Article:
Yes, that’s the conclusion I’ve come to after struggling to breastfeed my firstborn and successfully breastfeeding my second one for 15 months.
And I’ve found that the secret to breastfeeding success has a great deal to do with your mental state and your support system (nope, not so much on breast size).
We’ve often heard the phrase “breast is best”. And that breastfeeding is providing the best for your baby. It is, to a certain extent if the mom’s wellbeing is being taken care of. WHO and AAP recommends exclusive breastfeeding for infants up till 6 months of age and then encouraged till at least 1 year old. But, the fact is that breastfeeding may not be possible for everyone.
When I had my son 6 years ago, I was a first time mom struggling to care for a tiny, oh-so-fragile newborn. Contrary to popular belief, being a doctor does not automatically make you a pro mom. I was a paeds doctor but that did not make me a pro in feeding, bathing, holding a newborn. You need to BE a mom to know how to do all that stuff! Anyway, I was naturally going to breastfeed my baby since we advocate breastfeeding in hospital all the time. I thought it was going to come to me naturally, like latch the baby on the nipple and baby suck and milk is supposed to come out. Oh boy, was I wrong!
Maybe for some moms, breastfeeding for the first time felt natural and was the easiest thing to do. But I struggled. I struggled with latching, how to position or hold the baby during latching (football hold, cradle etc appeared on Google – thank goodness for Google!), the correct latching technique, low milk supply and painful nipple (probably due to wrong latching technique). I was so stressed out! On top of learning to care for a newborn (and googling why does baby make a stretching/constipated sound during night sleep – if you know, you know), sleep deprivation and your body being just not your body anymore, I expected (and society expects) myself to just breastfeed my baby like any other mom out there. So as you can imagine and many of you can relate I’m sure, my mental state was poor – stressed, lost and frustrated.
It certainly didn’t help that there were people standing outside my door whenever baby cries, asking if baby is hungry or if he has not been well fed. “Why don’t you just give formula?” – frequently heard question. “You all grew up with formula milk, nothing wrong also, you turned out fine”. And I would then also cave in and started topping up with formula milk, the amount increasing each time as I found that it was the easier and faster way to stop the crying and back to sleep. Oh but then the mom guilt! Guilty for “taking the easier way out”, “being lazy”, “not providing the best for your baby”. We mothers tend to be so harsh on ourselves, don’t we?
And then I tried pumping, expressing breastmilk. I thought maybe that’s the least I can do since I wasn’t very successful in the whole latching thing. But then I found that I was a low supply mom, so I tried taking milk booster supplements and drinking gallons of water boiled with red dates and eating lactation cookies, hoping to increase my milk supply. It did go up but not as much as I expected it to be. After a while, between the less than satisfactory yield and the amount of time and effort spent, I decided to put my baby entirely on formula milk at 3 months old. So if this sounds familiar to you, know that you’re not alone and it happens to a lot more mums out there than you think.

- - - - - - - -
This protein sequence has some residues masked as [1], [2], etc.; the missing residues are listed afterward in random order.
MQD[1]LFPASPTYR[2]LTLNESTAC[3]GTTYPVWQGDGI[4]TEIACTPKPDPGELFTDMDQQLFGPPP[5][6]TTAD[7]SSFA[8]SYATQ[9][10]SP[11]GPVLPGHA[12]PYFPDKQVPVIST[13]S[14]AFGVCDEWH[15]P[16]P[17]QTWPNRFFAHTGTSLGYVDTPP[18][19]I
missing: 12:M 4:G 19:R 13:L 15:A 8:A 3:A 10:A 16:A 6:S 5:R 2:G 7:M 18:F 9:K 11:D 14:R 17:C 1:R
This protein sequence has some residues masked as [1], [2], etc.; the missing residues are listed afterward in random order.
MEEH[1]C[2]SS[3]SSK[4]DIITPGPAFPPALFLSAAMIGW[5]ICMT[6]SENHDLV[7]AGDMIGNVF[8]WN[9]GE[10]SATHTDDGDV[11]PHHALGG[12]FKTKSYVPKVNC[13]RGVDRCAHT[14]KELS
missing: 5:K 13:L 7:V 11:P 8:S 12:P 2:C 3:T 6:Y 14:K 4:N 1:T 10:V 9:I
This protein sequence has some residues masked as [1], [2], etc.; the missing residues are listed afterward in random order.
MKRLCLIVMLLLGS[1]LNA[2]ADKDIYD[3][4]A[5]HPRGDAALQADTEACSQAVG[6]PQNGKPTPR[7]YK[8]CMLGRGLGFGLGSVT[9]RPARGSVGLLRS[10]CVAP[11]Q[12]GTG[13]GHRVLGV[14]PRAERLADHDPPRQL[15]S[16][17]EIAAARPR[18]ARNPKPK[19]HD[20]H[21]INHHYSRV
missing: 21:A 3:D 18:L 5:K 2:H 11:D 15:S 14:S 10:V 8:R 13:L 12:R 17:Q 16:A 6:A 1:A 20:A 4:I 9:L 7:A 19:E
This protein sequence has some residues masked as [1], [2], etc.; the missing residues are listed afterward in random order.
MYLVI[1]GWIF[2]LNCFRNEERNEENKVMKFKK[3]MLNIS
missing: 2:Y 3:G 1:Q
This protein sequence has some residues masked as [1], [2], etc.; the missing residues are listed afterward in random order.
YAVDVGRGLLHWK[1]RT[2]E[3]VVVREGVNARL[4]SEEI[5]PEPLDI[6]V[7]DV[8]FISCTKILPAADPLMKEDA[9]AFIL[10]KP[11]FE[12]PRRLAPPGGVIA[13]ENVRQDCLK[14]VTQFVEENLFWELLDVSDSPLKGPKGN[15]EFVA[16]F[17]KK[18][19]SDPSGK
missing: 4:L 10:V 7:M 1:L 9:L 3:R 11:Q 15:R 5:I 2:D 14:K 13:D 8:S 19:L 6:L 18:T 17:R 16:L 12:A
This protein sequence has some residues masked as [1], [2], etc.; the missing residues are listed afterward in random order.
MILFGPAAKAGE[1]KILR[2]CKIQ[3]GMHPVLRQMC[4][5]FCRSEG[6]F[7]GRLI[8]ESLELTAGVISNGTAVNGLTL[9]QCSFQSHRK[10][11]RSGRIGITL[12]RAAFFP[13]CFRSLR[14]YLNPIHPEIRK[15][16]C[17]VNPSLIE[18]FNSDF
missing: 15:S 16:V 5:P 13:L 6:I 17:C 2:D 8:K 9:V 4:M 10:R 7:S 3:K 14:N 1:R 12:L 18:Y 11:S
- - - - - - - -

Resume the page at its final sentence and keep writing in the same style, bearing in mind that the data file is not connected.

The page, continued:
My second child, I was in a confinement centre with nurses who were so helpful. Also, I was more relaxed this time and I think I put less pressure on myself to just breastfeed. Because I was more relaxed and supported, I felt like I could do it and my milk supply was more this time around (but still wasn’t at the level of dozen EBM packs in freezer kind). The human mind is a powerful tool. Partly also because I already knew how to handle a newborn, was less anxious and more focused on bonding with my baby, whether I breastfeed her or not. So I ended up breastfeeding her till 15 months of age, amidst the busy working hours in hospital and multiple oncalls. I consider it a success! Though the nights were long with frequent feedings and the days were filled with regular pumping at work, it was an emotionally rewarding journey and I would do it again despite knowing all the challenges.
But here’s what I found from not being able to breastfeed my first child vs breastfeeding my second child. Formula feeding your child will NOT make you any less of a mother and it will NOT affect how your child bonds with you. My son is as close and clingy to me as my daughter is. You are NOT guilty of not providing your best for your child just because he/she is formula fed as there are many many other ways and aspects that a child needs to be fulfilled, other than nutritionally.
Of course, wherever possible, we advocate breastfeeding your baby. Successful breastfeeding is multi factorial – it’s not just your milk supply or how much breast tissue you have, it’s the environment, your mental health, your support system (stress will quickly dwindle your milk supply). But if for whatever reason you’re not able to breastfeed, remember it’s not the most terrible thing in the world. A healthy baby is one that’s fed and your baby needs a healthy and happy mom. You’re more than enough.
As always, I hope you, especially new or expecting moms out there, found this useful. Do read more on our Instagram post where we weigh the pros and cons of breastfeeding vs formula feeding. We also have an upcoming IG live session on 28.6.2023 from 8 to 9pm with a board certified lactation consultant to help with your lactation woes if you have any. So stay tuned to our IG! Feel free to leave any questions you have about breastfeeding in the comment section down below 🙂